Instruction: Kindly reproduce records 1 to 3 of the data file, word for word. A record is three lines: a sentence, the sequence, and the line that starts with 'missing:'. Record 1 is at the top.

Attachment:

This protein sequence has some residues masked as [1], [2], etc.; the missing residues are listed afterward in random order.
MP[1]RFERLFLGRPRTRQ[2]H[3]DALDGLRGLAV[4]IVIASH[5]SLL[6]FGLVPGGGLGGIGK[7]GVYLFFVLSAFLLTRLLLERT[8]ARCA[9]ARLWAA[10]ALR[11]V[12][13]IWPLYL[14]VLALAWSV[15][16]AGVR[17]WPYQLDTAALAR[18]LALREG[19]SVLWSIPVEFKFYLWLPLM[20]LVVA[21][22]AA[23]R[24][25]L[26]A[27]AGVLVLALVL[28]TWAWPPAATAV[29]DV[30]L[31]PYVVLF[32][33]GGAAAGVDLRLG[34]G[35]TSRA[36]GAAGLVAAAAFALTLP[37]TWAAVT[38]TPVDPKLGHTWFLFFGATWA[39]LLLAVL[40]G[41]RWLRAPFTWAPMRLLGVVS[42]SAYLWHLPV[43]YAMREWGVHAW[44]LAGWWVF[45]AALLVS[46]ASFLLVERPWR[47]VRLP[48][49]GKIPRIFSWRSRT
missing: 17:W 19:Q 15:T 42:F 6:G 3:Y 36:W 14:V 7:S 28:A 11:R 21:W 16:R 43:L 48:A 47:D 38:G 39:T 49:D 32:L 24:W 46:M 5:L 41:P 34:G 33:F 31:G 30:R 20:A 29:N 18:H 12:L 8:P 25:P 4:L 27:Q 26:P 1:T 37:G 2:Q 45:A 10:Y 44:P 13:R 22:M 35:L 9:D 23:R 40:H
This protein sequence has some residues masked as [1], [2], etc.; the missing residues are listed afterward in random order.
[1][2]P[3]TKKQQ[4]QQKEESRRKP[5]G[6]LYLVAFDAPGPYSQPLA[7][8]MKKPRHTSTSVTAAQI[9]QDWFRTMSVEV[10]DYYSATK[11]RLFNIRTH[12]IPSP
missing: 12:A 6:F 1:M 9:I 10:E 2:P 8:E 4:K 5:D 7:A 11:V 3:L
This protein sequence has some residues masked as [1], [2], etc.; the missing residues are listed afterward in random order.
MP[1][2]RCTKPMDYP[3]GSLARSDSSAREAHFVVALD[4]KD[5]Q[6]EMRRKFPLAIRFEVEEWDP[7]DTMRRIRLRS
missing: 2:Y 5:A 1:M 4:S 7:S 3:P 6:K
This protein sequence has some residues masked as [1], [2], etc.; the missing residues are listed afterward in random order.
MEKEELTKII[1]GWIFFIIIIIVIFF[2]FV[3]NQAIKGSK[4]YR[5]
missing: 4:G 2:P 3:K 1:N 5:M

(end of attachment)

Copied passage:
This protein sequence has some residues masked as [1], [2], etc.; the missing residues are listed afterward in random order.
MP[1]RFERLFLGRPRTRQ[2]H[3]DALDGLRGLAV[4]IVIASH[5]SLL[6]FGLVPGGGLGGIGK[7]GVYLFFVLSAFLLTRLLLERT[8]ARCA[9]ARLWAA[10]ALR[11]V[12][13]IWPLYL[14]VLALAWSV[15][16]AGVR[17]WPYQLDTAALAR[18]LALREG[19]SVLWSIPVEFKFYLWLPLM[20]LVVA[21][22]AA[23]R[24][25]L[26]A[27]AGVLVLALVL[28]TWAWPPAATAV[29]DV[30]L[31]PYVVLF[32][33]GGAAAGVDLRLG[34]G[35]TSRA[36]GAAGLVAAAAFALTLP[37]TWAAVT[38]TPVDPKLGHTWFLFFGATWA[39]LLLAVL[40]G[41]RWLRAPFTWAPMRLLGVVS[42]SAYLWHLPV[43]YAMREWGVHAW[44]LAGWWVF[45]AALLVS[46]ASFLLVERPWR[47]VRLP[48][49]GKIPRIFSWRSRT
missing: 17:W 19:Q 15:T 42:F 6:G 3:Y 36:W 14:V 7:S 28:A 11:R 21:W 16:R 43:L 48:A 47:D 38:G 39:T 49:D 32:L 24:W 46:M 5:L 41:P 34:G 33:F 31:G 30:R 20:A 29:N 18:H 12:L 8:P 25:P 4:L 27:Q 26:P 1:T 37:G 2:Q 45:A 10:Y 44:P 13:R 22:M 35:L 9:D 23:R 40:H
This protein sequence has some residues masked as [1], [2], etc.; the missing residues are listed afterward in random order.
[1][2]P[3]TKKQQ[4]QQKEESRRKP[5]G[6]LYLVAFDAPGPYSQPLA[7][8]MKKPRHTSTSVTAAQI[9]QDWFRTMSVEV[10]DYYSATK[11]RLFNIRTH[12]IPSP
missing: 12:A 6:F 1:M 9:I 10:E 2:P 8:E 4:K 5:D 7:A 11:V 3:L
This protein sequence has some residues masked as [1], [2], etc.; the missing residues are listed afterward in random order.
MP[1][2]RCTKPMDYP[3]GSLARSDSSAREAHFVVALD[4]KD[5]Q[6]EMRRKFPLAIRFEVEEWDP[7]DTMRRIRLRS
missing: 2:Y 5:A 1:M 4:S 7:S 3:P 6:K